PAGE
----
Future of. Emotions in Artificial Intelligence. Student
Added on - 30 Sep 2019
Future ofEmotions in ArtificialIntelligenceStudent: FILL STUDENT'S NAMEFaculty: FILL FACULTY'S NAMECourse: FILL COURSE TITLEDate: FILL DATE
Research StatementDoes artificial intelligence feel emotions, and where are we heading to?IntroductionEmotions are what makes us human. And when we attempt to give machines the power tothink like us, is it any wonder we would also like them tofeellike us. After all, withoutemotions, a man is also an automaton. Have we been able to create an automaton that feelslike a human does? Will we be able to?In this research, I will explore human emotions and intelligence, talk about our desire formachines to feel emotions and react, issues standing in the way of progress and finallyextrapolate the future of emotions in AI.Also, for this research I will only talk about Weak AI which concerns itself with solving a well-defined narrow set of problems e.g. scheduling a user's goals automatically in available timeslots in Google Calendar app (available on Web, Android and iOS). Strong AI or general AI is outof scope for this discussion.An Ancient Wish to Forge The GodsAI began in ancient times with the human desire to create something in his own image,something that can think, act and feel like him. This desire has been finding outlet since thattime in the myths, legends, stories, speculations, arts and literature, technology of the times.(McCorduck, 2004).For example, mechanical men and artificial beings appear in Greek myths, such as the goldenrobots of Hephaestus to serve their masters intelligently and Pygmalion's Galatea where amarble sculpture is made alive by a Goddess. In the Middle Ages, there were rumors of secretmystical or alchemical means of placing mind into matter. By the 19th century, ideas aboutartificial men and thinking machines were developed in fiction, as in the original Frankenstein(McCorduck, 2004).Also, it was not always good news for the AI, as it suffered major setbacks, now referred to as AIWinters, in which financial funding and interest of researchers dropped. Fortunately, thesewere short-lived and it is my personal opinion that so many individuals, companies,governments are directly or indirectly funding AI that there will never be another AI Winter.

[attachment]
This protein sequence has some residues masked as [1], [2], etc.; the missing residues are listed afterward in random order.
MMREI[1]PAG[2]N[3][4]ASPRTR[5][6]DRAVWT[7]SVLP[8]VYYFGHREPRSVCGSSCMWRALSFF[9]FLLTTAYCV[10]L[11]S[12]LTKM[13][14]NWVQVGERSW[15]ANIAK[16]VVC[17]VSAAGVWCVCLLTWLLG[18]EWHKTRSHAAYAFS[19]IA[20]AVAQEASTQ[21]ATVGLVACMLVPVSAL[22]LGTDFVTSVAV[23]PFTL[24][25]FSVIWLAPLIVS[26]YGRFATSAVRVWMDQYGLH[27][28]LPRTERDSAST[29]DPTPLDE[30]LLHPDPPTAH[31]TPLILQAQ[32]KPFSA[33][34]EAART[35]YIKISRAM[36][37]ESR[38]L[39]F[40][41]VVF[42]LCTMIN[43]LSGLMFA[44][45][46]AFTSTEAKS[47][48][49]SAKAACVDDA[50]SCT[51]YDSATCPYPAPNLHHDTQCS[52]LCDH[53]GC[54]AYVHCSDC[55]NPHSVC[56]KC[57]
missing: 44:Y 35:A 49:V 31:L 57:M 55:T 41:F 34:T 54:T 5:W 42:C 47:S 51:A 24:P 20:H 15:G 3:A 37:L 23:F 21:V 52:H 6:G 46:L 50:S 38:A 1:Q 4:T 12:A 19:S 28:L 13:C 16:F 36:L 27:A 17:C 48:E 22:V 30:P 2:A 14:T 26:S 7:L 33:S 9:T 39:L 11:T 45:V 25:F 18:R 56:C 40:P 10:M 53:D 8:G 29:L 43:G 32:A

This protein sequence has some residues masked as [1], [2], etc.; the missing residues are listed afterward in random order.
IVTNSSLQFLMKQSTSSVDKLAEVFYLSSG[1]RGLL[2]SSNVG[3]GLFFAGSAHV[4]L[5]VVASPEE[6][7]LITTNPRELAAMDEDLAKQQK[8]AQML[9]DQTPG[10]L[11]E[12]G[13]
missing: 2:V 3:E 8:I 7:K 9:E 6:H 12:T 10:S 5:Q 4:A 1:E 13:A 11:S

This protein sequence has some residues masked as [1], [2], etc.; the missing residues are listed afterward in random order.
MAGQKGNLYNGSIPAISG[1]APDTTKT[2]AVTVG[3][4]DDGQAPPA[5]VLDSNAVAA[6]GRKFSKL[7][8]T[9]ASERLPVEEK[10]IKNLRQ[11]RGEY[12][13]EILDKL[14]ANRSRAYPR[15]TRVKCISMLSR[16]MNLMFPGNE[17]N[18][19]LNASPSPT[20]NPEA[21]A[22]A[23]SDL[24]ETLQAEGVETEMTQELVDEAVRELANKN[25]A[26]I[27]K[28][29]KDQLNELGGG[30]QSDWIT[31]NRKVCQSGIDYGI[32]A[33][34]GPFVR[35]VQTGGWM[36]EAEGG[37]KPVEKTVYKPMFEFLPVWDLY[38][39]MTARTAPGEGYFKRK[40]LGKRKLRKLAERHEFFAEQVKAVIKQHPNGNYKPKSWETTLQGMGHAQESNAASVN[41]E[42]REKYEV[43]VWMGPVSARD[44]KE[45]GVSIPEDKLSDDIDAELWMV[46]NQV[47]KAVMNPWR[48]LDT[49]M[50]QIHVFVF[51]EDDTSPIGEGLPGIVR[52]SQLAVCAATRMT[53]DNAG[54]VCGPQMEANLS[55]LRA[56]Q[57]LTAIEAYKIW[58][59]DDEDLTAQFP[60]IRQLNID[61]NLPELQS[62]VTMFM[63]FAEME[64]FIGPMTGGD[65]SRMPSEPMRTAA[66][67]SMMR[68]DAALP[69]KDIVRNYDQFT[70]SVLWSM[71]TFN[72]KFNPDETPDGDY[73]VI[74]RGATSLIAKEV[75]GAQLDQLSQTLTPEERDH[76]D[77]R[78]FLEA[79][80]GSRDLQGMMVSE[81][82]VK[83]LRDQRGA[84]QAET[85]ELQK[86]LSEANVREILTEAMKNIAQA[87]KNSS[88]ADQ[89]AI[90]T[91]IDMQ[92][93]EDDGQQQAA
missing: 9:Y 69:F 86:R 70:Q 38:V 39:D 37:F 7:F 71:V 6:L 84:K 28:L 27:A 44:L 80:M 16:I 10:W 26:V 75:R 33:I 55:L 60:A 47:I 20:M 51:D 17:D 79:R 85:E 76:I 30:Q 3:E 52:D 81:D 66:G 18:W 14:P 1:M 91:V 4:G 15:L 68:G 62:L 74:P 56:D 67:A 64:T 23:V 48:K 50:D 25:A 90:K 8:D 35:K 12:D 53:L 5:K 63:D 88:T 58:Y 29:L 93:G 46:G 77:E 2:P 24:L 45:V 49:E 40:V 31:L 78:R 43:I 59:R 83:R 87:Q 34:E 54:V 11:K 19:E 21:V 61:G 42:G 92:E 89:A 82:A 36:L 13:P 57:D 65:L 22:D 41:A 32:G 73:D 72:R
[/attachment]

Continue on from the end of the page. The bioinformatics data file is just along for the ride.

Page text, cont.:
Describing Human IntelligenceBehind all these, in every era and civilization, we can see an assumption that humanintelligence" can be so precisely described that a machine can be made to simulate it."(McCarthy, Minsky, Rochester, & Shannon, 2006). But then, do we know everything abouthuman intelligence? Is it a standalone feature of us, or do emotions, attitudes, moods,memories interact and interfere with each other?Human intelligence can be defined as mental quality that consists of the abilities to learn fromexperience, adapt to new situations, understand and handle abstract concepts, and useknowledge to manipulate one’s environment("human intelligence | psychology", 2016). Thisgeneral definition is satisfactory as far as discussions are among humans. When we want toexplain this to a machine, when we are bound to work in terms of well-defined inputs andoutputs, when we desire to create artificial intelligence, we require to understand it ourselvesand this raises philosophical arguments about the nature of the mind and the ethics of creatingartificial beings endowed with human-like intelligence (McCorduck, 2004).Nonetheless, legends, myths and fiction are not bound by determinism of inputs and outputsand contain sentient creatures, automatons that think, talk and act like a human would .However, to create something like this does require elaborate specification of requirements.Role of Emotions in IntelligenceEarlier, emotions and intelligence were considered distinct, but now we are finding thatemotions make our thinking possible (McCarthy, Minsky, Rochester, & Shannon, 2006) and it isprobably counterproductive to try to separate them(Pessoa, 2009).Isolated from all external stimuli, forced to make a rational decision, we are fully capable ofcoldly calculating multiple options, run them through in our minds and then choose an optimalpath with maximum benefit and minimum loss. However, decisions are rarely taken such coldlyand rarely are we so detached from the process and the outcome. We usually make decisionswith emotions and then justify them with logic(Takahashi, 2013).Our propensity for making decision with emotions give us the life suggestion that we shouldnever make a decision when we are angry, and never make a promise when we are happy("Don't promise when you are happy, don't reply when you are angry, and don't decide whenyou are sad. - Tiny Buddha", 2016). It must happened with you also, that you took a decisionwhen you were angry, and later, in hindsight, you realize you made a wrong decision and givena chance, you would do something else. ("Article: Emotional Intelligence Impacts Decision-Making - Jason Kleid: Changing Lives » Optimizing Performance", 2016)